At Broadway, for instance, the Pedestrian is not allowed to cross on this side of the street, and is instead forced to cross two roads (or maybe three) to cross one. Is this really safer, running the pedestrian through more potential vehicle conflict points.
At Broadway, for instance, the Pedestrian is not allowed to cross on this side of the street, and is instead forced to cross two roads (or maybe three) to cross one. Is this really safer, running the pedestrian through more potential vehicle conflict points.

Every signal controlled intersection should have protected pedestrian crossings on every side of every street.

Yet this is not the case in much of Sydney. T-intersections often are missing a pedestrian crossing.  Not only are marked crosswalks missing, walk signals are missing too, and pedestrians are discouraged from crossing. The reason is presumably convenience for the automobile.

These intersection designs increase both the inconvenience to the pedestrian (who must cross two street instead of one), and their vulnerability (as the amount of time the pedestrian is crossing a potential car path is greatly increased. …

Tracking job and housing dynamics with smartcard data | Proceedings of the National Academy of Sciences (open access)

Recently published:

  • Jie Huang, David Levinson, Jiaoe Wang, Jiangping Zhou, and Zi-jia Wang (2018) Tracking job and housing dynamics with smartcard data  (Open Access) 

 

F5.medium

Significance

This paper uses transit smartcards from travelers in Beijing retained over a 7-y period to track boarding and alighting stations, which are associated with home and work location. This allows us to track who moves and who remains at their homes and workplaces. Therefore, this paper provides a longitudinal study of job and housing dynamics with group conceptualization and characterization. This paper identifies four mobility groups and then infers their socioeconomic profiles. How these groups trade off housing expenditure and travel time budget is examined.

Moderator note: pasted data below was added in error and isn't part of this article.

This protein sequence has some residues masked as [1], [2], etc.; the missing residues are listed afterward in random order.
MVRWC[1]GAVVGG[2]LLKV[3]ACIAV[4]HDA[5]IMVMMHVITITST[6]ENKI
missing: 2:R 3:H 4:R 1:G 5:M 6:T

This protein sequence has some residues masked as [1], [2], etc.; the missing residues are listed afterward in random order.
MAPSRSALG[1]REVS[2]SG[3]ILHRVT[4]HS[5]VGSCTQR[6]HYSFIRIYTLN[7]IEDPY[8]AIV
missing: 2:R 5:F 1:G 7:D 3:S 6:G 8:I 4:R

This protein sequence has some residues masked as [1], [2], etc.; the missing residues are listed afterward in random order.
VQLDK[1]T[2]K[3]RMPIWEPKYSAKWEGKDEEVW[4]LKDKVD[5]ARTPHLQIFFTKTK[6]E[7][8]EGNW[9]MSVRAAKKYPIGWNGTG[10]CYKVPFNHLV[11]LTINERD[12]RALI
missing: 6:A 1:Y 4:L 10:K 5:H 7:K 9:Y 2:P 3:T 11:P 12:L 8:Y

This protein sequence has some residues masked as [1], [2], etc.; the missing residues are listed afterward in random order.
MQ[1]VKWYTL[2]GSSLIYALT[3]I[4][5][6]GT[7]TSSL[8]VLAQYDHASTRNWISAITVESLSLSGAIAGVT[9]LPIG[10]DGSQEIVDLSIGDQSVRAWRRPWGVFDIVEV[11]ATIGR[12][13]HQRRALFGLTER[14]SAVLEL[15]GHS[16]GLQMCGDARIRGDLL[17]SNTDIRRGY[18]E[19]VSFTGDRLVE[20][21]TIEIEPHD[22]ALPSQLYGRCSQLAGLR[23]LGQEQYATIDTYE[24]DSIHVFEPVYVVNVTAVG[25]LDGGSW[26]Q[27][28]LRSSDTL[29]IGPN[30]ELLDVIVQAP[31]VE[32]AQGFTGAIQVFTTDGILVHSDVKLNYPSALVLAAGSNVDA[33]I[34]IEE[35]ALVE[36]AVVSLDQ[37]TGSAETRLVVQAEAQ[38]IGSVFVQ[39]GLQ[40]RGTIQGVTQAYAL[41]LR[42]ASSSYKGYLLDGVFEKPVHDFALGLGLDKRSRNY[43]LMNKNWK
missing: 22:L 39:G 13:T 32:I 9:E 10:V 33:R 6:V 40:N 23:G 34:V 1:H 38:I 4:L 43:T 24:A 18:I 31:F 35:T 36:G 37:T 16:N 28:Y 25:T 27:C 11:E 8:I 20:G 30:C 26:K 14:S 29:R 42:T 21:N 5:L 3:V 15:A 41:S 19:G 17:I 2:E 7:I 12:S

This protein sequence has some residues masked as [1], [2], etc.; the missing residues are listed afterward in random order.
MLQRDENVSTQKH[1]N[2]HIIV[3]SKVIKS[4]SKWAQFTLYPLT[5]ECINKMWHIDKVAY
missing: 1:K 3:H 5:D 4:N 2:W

bubble

Abstract

Residential locations, the jobs–housing relationship, and commuting patterns are key elements to understand urban spatial structure and how city dwellers live. Their successive interaction is important for various fields including urban planning, transport, intraurban migration studies, and social science. However, understanding of the long-term trajectories of workplace and home location, and the resulting commuting patterns, is still limited due to lack of year-to-year data tracking individual behavior. With a 7-y transit smartcard dataset, this paper traces individual trajectories of residences and workplaces. Based on in-metro travel times before and after job and/or home moves, we find that 45 min is an inflection point where the behavioral preference changes. Commuters whose travel time exceeds the point prefer to shorten commutes via moves, while others with shorter commutes tend to increase travel time for better jobs and/or residences. Moreover, we capture four mobility groups: home mover, job hopper, job-and-residence switcher, and stayer. This paper studies how these groups trade off travel time and housing expenditure with their job and housing patterns. Stayers with high job and housing stability tend to be home (apartment unit) owners subject to middle- to high-income groups. Home movers work at places similar to stayers, while they may upgrade from tenancy to ownership. Switchers increase commute time as well as housing expenditure via job and home moves, as they pay for better residences and work farther from home. Job hoppers mainly reside in the suburbs, suffer from long commutes, change jobs frequently, and are likely to be low-income migrants.